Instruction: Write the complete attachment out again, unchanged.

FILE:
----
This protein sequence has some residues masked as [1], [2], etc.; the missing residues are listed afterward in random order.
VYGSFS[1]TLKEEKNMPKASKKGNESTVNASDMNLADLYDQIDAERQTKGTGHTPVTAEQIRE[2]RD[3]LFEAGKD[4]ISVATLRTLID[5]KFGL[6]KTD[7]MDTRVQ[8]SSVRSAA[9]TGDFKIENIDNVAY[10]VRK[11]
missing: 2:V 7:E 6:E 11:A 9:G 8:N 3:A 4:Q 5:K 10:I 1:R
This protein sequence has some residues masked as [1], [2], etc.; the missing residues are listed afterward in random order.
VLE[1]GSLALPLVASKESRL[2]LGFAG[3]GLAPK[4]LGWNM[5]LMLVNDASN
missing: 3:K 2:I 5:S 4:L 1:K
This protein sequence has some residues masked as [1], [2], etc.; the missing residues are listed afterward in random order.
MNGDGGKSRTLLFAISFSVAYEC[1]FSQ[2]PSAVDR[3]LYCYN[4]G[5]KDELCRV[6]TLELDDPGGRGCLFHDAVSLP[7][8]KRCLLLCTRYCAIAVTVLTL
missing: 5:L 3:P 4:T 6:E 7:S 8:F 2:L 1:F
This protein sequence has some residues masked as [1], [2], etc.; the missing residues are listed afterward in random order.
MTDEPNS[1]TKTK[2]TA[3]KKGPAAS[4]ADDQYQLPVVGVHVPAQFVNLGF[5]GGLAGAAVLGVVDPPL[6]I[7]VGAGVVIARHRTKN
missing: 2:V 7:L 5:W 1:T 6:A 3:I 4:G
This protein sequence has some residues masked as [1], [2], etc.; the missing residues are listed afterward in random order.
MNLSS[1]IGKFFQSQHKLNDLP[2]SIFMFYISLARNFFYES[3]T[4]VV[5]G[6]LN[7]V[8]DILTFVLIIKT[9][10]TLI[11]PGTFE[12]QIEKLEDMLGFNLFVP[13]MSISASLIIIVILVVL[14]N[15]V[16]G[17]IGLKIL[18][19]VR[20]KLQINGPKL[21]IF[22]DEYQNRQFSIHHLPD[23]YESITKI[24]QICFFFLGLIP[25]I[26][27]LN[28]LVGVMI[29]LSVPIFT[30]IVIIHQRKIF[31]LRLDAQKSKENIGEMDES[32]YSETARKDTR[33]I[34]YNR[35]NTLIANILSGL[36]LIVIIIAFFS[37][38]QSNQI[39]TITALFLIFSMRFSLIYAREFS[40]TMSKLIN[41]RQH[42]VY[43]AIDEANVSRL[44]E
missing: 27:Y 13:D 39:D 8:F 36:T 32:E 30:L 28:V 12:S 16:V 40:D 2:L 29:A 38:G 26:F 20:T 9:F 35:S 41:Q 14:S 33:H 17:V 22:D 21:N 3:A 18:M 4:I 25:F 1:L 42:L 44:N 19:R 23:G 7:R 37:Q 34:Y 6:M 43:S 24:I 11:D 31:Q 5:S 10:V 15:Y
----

This protein sequence has some residues masked as [1], [2], etc.; the missing residues are listed afterward in random order.
VYGSFS[1]TLKEEKNMPKASKKGNESTVNASDMNLADLYDQIDAERQTKGTGHTPVTAEQIRE[2]RD[3]LFEAGKD[4]ISVATLRTLID[5]KFGL[6]KTD[7]MDTRVQ[8]SSVRSAA[9]TGDFKIENIDNVAY[10]VRK[11]
missing: 2:V 7:E 6:E 11:A 9:G 8:N 3:A 4:Q 5:K 10:I 1:R
This protein sequence has some residues masked as [1], [2], etc.; the missing residues are listed afterward in random order.
VLE[1]GSLALPLVASKESRL[2]LGFAG[3]GLAPK[4]LGWNM[5]LMLVNDASN
missing: 3:K 2:I 5:S 4:L 1:K
This protein sequence has some residues masked as [1], [2], etc.; the missing residues are listed afterward in random order.
MNGDGGKSRTLLFAISFSVAYEC[1]FSQ[2]PSAVDR[3]LYCYN[4]G[5]KDELCRV[6]TLELDDPGGRGCLFHDAVSLP[7][8]KRCLLLCTRYCAIAVTVLTL
missing: 5:L 3:P 4:T 6:E 7:S 8:F 2:L 1:F
This protein sequence has some residues masked as [1], [2], etc.; the missing residues are listed afterward in random order.
MTDEPNS[1]TKTK[2]TA[3]KKGPAAS[4]ADDQYQLPVVGVHVPAQFVNLGF[5]GGLAGAAVLGVVDPPL[6]I[7]VGAGVVIARHRTKN
missing: 2:V 7:L 5:W 1:T 6:A 3:I 4:G
This protein sequence has some residues masked as [1], [2], etc.; the missing residues are listed afterward in random order.
MNLSS[1]IGKFFQSQHKLNDLP[2]SIFMFYISLARNFFYES[3]T[4]VV[5]G[6]LN[7]V[8]DILTFVLIIKT[9][10]TLI[11]PGTFE[12]QIEKLEDMLGFNLFVP[13]MSISASLIIIVILVVL[14]N[15]V[16]G[17]IGLKIL[18][19]VR[20]KLQINGPKL[21]IF[22]DEYQNRQFSIHHLPD[23]YESITKI[24]QICFFFLGLIP[25]I[26][27]LN[28]LVGVMI[29]LSVPIFT[30]IVIIHQRKIF[31]LRLDAQKSKENIGEMDES[32]YSETARKDTR[33]I[34]YNR[35]NTLIANILSGL[36]LIVIIIAFFS[37][38]QSNQI[39]TITALFLIFSMRFSLIYAREFS[40]TMSKLIN[41]RQH[42]VY[43]AIDEANVSRL[44]E
missing: 27:Y 13:D 39:D 8:F 36:T 32:E 30:L 28:V 12:S 16:V 40:D 2:L 29:A 38:G 26:F 20:T 9:F 35:S 41:Q 14:S 33:H 17:V 22:D 21:N 3:A 18:M 4:I 25:F 1:L 42:L 44:N 19:R 23:G 7:R 37:Q 34:Y 6:M 43:S 24:I 11:D 31:Q 5:S 10:V 15:Y